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Network Splits With Actress Over Gluten: Is Celiac a Real Malady or a Dietary Choice?

The reactions to Jennifer Esposito’s story can be neatly divided between those who empathize and those who think this is some spoiled actress’s crazy diet issue.

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No doubt part of the range of responses to Esposito’s very public insistence that her employer was unsympathetic to her condition stems from what she herself calls on her blog “the serious lack of information out there and just the general disregard for this disease.” Her lawyer says that she  “had a medical emergency on the set caused by her celiac disease … [so] Jennifer and her doctor requested she be allowed to work on a reduced schedule.”

Esposito may be helping raise awareness of her disease via her blog and her outspokenness, but she is also simultaneously contributing to the chorus of eye-rolling you may have noticed lately whenever someone conspicuously shudders at the garlic bread at a dinner party, or goes all Josh Romney dead behind the eyes when a fellow parent at the playground tries to expound on the virtues of her newly gluten-free kitchen. Why? It’s right there on Esposito’s blog, in her anecdote about “a friend who had been complaining of bloating and irritability asked me for help. Finally, I thought! I had been begging her just to try and go without gluten for a few weeks to see if her situation changed.” She provides a “2 Week Challenge” and a list of “symptoms of a gluten problem” because “my belief is  everyoneshould avoid gluten.”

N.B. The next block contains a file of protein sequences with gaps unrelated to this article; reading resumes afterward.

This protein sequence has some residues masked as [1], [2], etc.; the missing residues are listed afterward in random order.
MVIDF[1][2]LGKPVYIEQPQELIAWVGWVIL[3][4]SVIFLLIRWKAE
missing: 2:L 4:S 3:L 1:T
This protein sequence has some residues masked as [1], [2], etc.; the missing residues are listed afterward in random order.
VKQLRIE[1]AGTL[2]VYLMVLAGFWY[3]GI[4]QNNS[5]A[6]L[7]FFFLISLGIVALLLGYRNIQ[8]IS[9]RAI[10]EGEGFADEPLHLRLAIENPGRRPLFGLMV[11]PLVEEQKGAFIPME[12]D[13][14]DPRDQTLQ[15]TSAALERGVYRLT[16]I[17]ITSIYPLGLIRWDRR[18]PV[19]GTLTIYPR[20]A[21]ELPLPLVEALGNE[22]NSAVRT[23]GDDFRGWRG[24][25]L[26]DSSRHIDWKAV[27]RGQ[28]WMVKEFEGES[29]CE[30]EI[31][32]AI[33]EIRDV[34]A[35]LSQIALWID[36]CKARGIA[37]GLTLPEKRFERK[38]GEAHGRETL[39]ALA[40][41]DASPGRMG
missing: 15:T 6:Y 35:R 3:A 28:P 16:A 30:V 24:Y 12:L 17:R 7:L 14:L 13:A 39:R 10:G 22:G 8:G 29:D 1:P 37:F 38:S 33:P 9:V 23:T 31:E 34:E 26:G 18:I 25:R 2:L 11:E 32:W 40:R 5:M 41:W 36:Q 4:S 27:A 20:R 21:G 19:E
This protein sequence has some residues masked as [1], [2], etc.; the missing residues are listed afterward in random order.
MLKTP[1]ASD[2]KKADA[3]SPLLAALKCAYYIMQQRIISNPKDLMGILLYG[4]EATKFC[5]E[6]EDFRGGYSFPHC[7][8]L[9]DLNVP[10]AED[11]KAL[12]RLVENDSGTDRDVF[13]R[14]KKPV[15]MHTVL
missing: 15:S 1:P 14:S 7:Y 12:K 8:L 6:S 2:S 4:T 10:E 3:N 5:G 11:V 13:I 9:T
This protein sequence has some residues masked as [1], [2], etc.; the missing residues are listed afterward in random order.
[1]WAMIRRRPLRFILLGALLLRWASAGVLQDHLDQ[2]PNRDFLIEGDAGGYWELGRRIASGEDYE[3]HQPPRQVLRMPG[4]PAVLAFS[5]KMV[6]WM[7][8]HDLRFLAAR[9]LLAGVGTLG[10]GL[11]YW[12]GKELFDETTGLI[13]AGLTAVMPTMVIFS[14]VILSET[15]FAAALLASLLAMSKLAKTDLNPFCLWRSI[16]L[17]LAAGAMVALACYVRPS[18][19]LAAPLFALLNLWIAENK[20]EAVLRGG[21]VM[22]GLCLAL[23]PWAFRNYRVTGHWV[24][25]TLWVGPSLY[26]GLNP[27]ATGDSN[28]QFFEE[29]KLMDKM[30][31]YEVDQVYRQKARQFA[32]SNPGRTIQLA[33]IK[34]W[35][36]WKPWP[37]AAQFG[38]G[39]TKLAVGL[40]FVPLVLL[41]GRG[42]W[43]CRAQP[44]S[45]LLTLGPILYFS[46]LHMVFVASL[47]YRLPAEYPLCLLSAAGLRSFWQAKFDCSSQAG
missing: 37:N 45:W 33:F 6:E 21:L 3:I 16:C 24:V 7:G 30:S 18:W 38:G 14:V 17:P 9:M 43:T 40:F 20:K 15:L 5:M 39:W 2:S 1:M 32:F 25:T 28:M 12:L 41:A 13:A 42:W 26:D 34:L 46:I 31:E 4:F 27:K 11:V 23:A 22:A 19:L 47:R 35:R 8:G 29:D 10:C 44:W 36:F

See, this is an issue. If you’re talking in one breath about a serious, debilitating disease and advocating that anyone who suspects they have it see a doctor, that’s a world apart from suggesting someone self-diagnose a “problem” because she could “lose almost 20 pounds.” It doesn’t help alleviate “the general disregard” for a disease you’re trying to get people to take seriously. There are already a whole lot of people out there jumping on the gluten-free bandwagon as this month’s Atkins diet — and even more, who don’t understand the distinction between a severe food intolerance and a “ Yeaaaaah, cookies make me bloaty.”

Whatever truly went down between Esposito and CBS, we probably won’t be seeing her on “Blue Bloods” any time in the near future. In the meantime, Esposito says, “If you feel this is unjust use your voice. That’s all we have sometimes.” Good advice. It’s not just what you put in your mouth that matters. It’s how carefully you consider what comes out of it.


Mary Elizabeth Williams is a staff writer for Salon and the author of "Gimme Shelter: My Three Years Searching for the American Dream." Follow her on Twitter: @embeedub.            

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